Film review: “Don’t look up”

Adam McKay’s “Don’t Look Up” is meant to be a cheeky satire that points the finger at capitalist greed in the age of fake news, but flat jokes and overwhelming cast seriously undermine the film’s mojo.

‘Don’t Look Up’ is a Netflix film that aims to bottle up the chaos and confusion we are all experiencing right now: the result is a jarring and confusing film that does a very good job of capturing the unique blend of exhaustion and anger that we have been dragging for a few years. The events of the end of the world come and go, and we have become numb. It is physically impossible for us to become more worried – we have to turn off the anxiety and enjoy our life in some way. These themes are repeated in the premise of the film; “Don’t Look Up” stars Leonardo DiCaprio as professor of astronomy Randall Mindy and Jennifer Lawrence as doctoral student Kate Dibiasky who discovers that a giant comet is heading straight for Earth. When the two decided to share their findings with the general public, the havoc started.

The film sits on the shoulders of Leonardo DiCaprio and Jennifer Lawrence, but Meryl Streep, Jonah Hill, Ariana Grande, Timothee Chalamet, and Cate Blanchett are just a few of the other names popping up. Beyond the main cast, everyone’s appearance seems forced, and it really doesn’t feel like the characters are coming together or even adding anything to the story. The roller coaster of emotions also makes it very difficult to connect with any of the characters; they all seem to veer from one extreme to the other. Jennifer Lawrence’s character in particular swings between apathy and anger with alarming frequency. She handles an impending apocalypse with grace, but slips into a depressive episode when her boyfriend breaks up with her. To be clear, there is nothing particularly wrong with this; the film just doesn’t take the time to fully explore character development, leaving audiences with a whiplash feeling and an incomplete picture of who Kate Dibiasky is. Each character has their own experiences, but in trying to capture all of their stories, the film is unable to create a compelling narrative and ends up bouncing back wildly. The result is a sort of cacophony rather than the harmony we expect; the story ignites, then suddenly softens; ups and downs come and go, never quite letting you settle in. The film’s editing is also jarring and frantic, going from languid and lingering shots to brutal and panicked scenes.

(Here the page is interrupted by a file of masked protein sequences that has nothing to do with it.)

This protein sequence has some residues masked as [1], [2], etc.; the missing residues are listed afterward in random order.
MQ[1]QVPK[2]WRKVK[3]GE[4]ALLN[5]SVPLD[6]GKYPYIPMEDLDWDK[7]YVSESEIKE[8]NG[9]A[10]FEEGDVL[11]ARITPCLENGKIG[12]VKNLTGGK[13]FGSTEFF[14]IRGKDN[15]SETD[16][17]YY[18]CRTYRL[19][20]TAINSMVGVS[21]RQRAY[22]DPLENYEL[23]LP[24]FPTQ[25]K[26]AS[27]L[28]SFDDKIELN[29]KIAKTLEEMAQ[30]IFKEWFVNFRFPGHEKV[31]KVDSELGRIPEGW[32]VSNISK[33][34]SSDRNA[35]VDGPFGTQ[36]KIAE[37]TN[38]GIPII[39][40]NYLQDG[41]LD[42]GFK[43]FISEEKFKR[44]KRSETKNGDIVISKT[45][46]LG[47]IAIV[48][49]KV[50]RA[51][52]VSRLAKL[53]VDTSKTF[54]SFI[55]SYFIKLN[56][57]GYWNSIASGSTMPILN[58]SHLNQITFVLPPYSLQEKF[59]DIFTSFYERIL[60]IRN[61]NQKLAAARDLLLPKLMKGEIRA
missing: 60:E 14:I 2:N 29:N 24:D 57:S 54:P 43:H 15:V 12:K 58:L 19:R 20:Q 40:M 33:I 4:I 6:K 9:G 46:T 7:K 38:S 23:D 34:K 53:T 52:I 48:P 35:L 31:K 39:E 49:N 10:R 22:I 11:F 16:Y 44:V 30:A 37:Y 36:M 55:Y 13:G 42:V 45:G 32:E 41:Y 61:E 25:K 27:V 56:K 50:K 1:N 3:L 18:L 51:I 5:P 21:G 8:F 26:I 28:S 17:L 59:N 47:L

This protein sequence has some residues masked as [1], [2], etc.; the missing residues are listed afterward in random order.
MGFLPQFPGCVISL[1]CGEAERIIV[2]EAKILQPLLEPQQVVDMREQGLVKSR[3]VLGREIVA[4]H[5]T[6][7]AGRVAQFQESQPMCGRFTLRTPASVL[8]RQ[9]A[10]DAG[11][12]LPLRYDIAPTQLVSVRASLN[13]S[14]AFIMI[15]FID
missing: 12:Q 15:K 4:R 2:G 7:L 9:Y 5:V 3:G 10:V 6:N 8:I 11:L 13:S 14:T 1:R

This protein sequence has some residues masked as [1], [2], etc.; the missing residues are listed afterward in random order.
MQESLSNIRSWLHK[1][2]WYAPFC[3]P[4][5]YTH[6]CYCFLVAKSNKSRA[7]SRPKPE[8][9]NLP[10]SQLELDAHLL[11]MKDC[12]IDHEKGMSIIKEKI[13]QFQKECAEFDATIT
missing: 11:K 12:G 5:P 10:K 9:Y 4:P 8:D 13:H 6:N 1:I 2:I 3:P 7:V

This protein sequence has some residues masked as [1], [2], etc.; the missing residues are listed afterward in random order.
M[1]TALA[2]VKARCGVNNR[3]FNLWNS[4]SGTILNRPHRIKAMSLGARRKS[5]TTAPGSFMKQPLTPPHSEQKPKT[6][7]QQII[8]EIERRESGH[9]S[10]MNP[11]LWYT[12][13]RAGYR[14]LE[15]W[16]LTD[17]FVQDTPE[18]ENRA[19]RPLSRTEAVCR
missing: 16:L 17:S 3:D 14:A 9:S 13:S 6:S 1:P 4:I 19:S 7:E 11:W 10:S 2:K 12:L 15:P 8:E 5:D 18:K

The themes of “Don’t Look Up” echo those of “Wall-E” or “2012”, with additional attempts to bring a touch of comedy and satire to the mix. Problem is, the movie is just… not funny. There is a bit of situational irony here and there, and the weirdness may shock you, but most jokes don’t fall. For example, there’s a scene where Meryl Streep addresses the country in the face of an apocalypse, but spends most of her speech delving into nationalist ideology and comes out in a shower of fireworks. While this is insane, it pales in comparison to the reality we live in, making it a very ineffective satire. Juxtaposing celebrity relationship news with doomsday news just isn’t that funny in 2021 because we’ve been through it. The political commentary is obvious on the nose and the film begins to drag very quickly, especially with a duration of 2 hours and 20 minutes. Despite its lofty goals, or maybe because of them, “Don’t Look Up” ends up feeling frantic and chaotic and doesn’t bring anything new to the table.

Rating: C
Directed by: Adam McKay
With: Leonardo DiCaprio, Jennifer Lawrence
Release Date: December 24, 2021
To classify

Image courtesy of ComicBook.com.


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